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Does Atheist = Secularist = None?

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This unbelievably interesting interview with the unbelievably interesting Professor Phil Zuckerman of Pitzer College is meant for all those of you who have pondered the distinction between the three terms that adorn the title of this blog post.

Let there be no doubt: There is a lot of disagreement among scholars as to how the terms utilized above are best defined. And two of those scholars who really disagree are myself and Professor Zuckerman. Be that as it may, my colleague gave us a very eloquent defense of his preference to understand the term "secular" as in some way connoting non-belief. (Our conversation on this subject gets into gear somewhere around the 17-minute mark.)

To his great credit, Professor Zuckerman would never impose that definition upon his students -- an important observation since he's the innovator who created and brought into being the first college program in secular studies in the country.

As readers may know, I sharply distinguish atheism (which I see as a good thing) from secularism (which I also see as a good thing, but not an atheist thing). Professor Zuckerman definitely has recent colloquial usage in his favor when he counters that the terms, for all intents and purposes, are synonyms.

After our gentlemanly scrum, Professor Zuckerman and I proceed to discuss his important research on the "nones." We often make mention of the groundbreaking research of Professors Ariela Keysar and Barry Kosmin, who cracked open the field of inquiry that has led to so much recent discussion about the "religiously unaffiliated" (Professors Keysar and Kosmin delivered papers at our conference, "Secularism on the Edge").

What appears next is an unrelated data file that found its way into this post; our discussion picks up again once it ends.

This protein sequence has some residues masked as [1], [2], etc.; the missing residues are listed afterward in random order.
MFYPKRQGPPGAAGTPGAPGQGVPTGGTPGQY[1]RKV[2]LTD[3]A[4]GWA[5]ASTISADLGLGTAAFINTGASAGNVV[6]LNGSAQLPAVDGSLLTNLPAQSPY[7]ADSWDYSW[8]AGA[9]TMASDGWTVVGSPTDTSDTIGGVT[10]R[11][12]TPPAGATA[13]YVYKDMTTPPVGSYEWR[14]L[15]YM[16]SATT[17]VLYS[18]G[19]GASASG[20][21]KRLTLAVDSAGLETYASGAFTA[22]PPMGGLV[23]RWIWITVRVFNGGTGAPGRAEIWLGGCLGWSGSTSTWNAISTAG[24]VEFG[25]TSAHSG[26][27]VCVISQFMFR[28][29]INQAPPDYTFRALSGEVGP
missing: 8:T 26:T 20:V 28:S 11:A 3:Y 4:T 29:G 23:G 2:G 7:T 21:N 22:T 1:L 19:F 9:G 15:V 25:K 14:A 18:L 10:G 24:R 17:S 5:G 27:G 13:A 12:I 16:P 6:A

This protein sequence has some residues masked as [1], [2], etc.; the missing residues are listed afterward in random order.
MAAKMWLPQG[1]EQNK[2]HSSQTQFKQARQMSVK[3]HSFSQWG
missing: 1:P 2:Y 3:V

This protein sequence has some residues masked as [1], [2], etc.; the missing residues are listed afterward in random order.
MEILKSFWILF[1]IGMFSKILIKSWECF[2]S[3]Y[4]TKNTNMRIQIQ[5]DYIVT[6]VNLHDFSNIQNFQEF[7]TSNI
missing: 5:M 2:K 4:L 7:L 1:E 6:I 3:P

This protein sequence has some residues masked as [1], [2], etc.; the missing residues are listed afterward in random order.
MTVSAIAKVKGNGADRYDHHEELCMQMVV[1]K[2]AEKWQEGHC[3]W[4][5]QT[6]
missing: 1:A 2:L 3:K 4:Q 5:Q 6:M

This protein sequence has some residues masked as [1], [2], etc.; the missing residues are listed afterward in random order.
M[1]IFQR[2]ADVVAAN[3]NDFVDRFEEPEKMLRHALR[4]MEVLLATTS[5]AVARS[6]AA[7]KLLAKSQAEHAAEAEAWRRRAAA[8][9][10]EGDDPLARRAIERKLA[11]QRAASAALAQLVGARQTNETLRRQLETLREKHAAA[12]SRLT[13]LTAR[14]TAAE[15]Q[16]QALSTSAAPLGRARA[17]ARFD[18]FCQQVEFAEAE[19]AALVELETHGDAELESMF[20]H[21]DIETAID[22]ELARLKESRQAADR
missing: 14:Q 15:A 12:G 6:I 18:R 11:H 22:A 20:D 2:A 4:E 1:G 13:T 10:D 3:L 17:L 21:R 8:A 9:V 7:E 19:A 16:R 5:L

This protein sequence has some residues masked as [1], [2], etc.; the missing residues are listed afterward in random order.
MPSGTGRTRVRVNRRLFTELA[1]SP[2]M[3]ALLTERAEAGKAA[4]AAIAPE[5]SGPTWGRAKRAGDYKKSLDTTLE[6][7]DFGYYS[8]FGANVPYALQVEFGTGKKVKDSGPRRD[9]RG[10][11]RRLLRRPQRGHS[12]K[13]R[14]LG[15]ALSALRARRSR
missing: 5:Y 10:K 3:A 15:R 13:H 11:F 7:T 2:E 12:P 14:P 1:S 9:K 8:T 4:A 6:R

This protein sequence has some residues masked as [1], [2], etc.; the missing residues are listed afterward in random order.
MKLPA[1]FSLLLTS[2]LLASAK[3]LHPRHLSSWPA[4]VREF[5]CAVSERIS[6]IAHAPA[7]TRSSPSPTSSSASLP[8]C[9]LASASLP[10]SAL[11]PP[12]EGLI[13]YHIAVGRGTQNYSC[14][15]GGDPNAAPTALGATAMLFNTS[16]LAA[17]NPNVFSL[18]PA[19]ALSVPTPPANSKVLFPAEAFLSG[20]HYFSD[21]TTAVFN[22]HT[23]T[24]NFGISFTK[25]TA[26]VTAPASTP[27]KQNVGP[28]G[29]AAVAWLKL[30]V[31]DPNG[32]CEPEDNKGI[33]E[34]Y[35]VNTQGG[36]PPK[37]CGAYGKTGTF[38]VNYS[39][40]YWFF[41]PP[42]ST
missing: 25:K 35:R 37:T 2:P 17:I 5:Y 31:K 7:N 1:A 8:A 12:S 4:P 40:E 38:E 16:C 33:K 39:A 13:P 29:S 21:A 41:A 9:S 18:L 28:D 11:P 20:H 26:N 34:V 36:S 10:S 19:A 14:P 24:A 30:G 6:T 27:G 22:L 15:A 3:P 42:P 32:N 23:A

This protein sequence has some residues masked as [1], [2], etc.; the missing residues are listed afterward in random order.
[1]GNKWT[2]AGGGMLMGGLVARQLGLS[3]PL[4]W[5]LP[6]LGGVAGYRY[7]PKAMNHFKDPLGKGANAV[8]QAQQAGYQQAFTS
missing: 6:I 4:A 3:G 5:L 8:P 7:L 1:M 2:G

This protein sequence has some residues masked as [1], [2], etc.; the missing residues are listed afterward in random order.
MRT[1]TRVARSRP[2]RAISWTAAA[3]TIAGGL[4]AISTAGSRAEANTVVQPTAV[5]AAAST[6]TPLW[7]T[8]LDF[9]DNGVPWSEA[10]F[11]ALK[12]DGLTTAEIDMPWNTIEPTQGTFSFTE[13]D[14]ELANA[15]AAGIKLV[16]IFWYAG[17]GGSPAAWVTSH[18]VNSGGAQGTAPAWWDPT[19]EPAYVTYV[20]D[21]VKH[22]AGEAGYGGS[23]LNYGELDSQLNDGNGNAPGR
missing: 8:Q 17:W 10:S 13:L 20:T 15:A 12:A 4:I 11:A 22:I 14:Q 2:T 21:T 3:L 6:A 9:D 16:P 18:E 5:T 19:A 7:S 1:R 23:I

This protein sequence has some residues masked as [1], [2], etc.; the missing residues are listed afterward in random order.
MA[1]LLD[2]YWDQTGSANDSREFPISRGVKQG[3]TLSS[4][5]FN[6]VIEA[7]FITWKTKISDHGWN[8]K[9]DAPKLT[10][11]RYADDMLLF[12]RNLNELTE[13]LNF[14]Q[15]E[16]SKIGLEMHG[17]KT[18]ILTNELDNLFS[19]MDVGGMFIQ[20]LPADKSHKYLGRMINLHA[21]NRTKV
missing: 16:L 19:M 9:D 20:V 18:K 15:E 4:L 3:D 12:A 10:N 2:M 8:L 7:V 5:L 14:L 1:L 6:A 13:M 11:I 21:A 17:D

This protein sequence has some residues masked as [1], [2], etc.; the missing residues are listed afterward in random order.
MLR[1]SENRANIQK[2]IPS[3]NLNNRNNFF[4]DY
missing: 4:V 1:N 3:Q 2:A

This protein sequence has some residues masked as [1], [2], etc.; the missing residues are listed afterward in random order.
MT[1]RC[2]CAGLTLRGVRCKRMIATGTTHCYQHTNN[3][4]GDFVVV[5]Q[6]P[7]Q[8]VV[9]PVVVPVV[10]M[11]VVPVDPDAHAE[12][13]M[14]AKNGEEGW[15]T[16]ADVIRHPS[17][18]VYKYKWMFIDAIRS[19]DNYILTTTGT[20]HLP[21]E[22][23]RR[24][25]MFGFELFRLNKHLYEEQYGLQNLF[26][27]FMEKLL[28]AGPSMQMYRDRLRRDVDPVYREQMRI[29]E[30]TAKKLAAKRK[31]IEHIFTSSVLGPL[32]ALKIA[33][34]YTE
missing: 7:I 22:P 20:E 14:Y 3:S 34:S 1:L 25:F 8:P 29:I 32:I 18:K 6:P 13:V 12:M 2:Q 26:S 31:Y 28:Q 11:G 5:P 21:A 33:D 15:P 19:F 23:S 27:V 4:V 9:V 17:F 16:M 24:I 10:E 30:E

And who are these "nones" of which every journalist in America is now speaking? Fortuitously, Professor Zuckerman has done extensive ethnographic research on this cohort both here and abroad (for his excellent and highly readable account of his work in Scandinavia, see Society without God: What the Least Religious Nations Can Tell Us about Contentment). In Zuckerman's analysis, they emerge as a complex and highly diverse group who--note this--cannot easily be assumed to be comprised of solely self-identifying atheists and agnostics.

In his forthcoming book, a yet untitled examination of the lifestyle of the "nones," Zuckerman helps us understand some of the unique challenges they face living in an America "under God." Listen, for example, to his reflections on how the religiously unaffiliated hate imposing any type of religious dogma on their children, even their own preferred dogma of religious unaffiliation!

This is a long interview, but I assure you the good professor was on his A game, and it merits your scrutiny. For now, the question of the "true" definition of secularism remains contested. In the meantime, we'll have to make do with hopefully elucidating conversations like this one.